Self worth and boundaries.
How do you feel about setting boundaries? Does it come easily? Do you feel bad if you have to say no, or do you feel bad because you just can’t do it? Are you a people-pleaser to the detriment of yourself? Are you treating yourself with the same respect with which you treat others?
Lots of questions for you, but I hope that they make you think about how and what you are willing to accept in life. We as humans tend to develop an armor of survival. As a result, sometimes we accept depleting situations as part of life, feeling like we have to give of ourselves in order to be worthy or feel self-worth.
This is where setting boundaries comes in. To do this effectively, keep your thinking simple, take a deep breath and search yourself for areas that need work. The most important part is doing the work to reclaim a healthy self, a wiser self, understanding that neither my worth nor yours is up for negotiation. Knowing what we each need and who we are can empower each of us with a whole new level of acceptance and compassion but can also help us define boundaries.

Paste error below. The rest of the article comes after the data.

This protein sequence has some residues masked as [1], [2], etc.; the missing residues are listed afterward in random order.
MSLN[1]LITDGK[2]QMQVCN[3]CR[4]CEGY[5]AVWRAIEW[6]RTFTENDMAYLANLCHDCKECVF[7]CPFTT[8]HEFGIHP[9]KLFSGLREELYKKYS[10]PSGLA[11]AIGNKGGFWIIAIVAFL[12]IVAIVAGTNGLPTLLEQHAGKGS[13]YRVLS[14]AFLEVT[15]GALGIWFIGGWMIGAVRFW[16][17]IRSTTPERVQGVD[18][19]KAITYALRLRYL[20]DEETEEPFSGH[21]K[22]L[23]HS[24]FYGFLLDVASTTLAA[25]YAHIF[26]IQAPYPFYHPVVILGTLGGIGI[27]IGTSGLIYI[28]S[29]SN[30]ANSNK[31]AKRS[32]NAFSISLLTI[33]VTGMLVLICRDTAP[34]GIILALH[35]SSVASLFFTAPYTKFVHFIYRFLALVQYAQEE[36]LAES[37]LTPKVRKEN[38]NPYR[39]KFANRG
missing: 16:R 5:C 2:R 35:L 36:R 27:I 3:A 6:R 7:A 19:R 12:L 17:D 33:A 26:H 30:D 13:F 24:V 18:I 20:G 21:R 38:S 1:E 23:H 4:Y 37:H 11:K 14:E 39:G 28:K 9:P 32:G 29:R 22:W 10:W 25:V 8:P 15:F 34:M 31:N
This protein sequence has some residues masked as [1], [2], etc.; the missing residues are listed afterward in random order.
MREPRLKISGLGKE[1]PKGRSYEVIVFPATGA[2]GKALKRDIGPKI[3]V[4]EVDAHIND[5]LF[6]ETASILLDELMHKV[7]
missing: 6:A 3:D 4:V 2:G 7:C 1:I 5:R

Growing up in the environment I grew up in, I became aware of what people were like beyond their surface appearance. Even as a child I would try to understand the reason behind certain words and actions. I paid great attention to all details around me and picked up on anything that was under the surface; that was not part of the so-called norm. I learned trust and lack of trust. I became hyper-vigilant.
Hyper-vigilance was part of my life and in some ways I still find myself going there when the perfect storm triggers my senses. However, I am more aware of all of this now and I “check” myself: Is this anxiety based in reality, or is it just misperceived? I take deep breaths and realize that in this “here and now” I have control over my environment.
At this point in my life I have learned that it’s important to know your self-worth and know that, no matter what, you are worthy. You must be mindful of the negative self talk. I have learned that it can be rooted in you from your past, but it is not your past that defines you; it is the here and now. Know that you are evolving, changing, gaining a continuous sense of YOU. Give yourself permission to advance.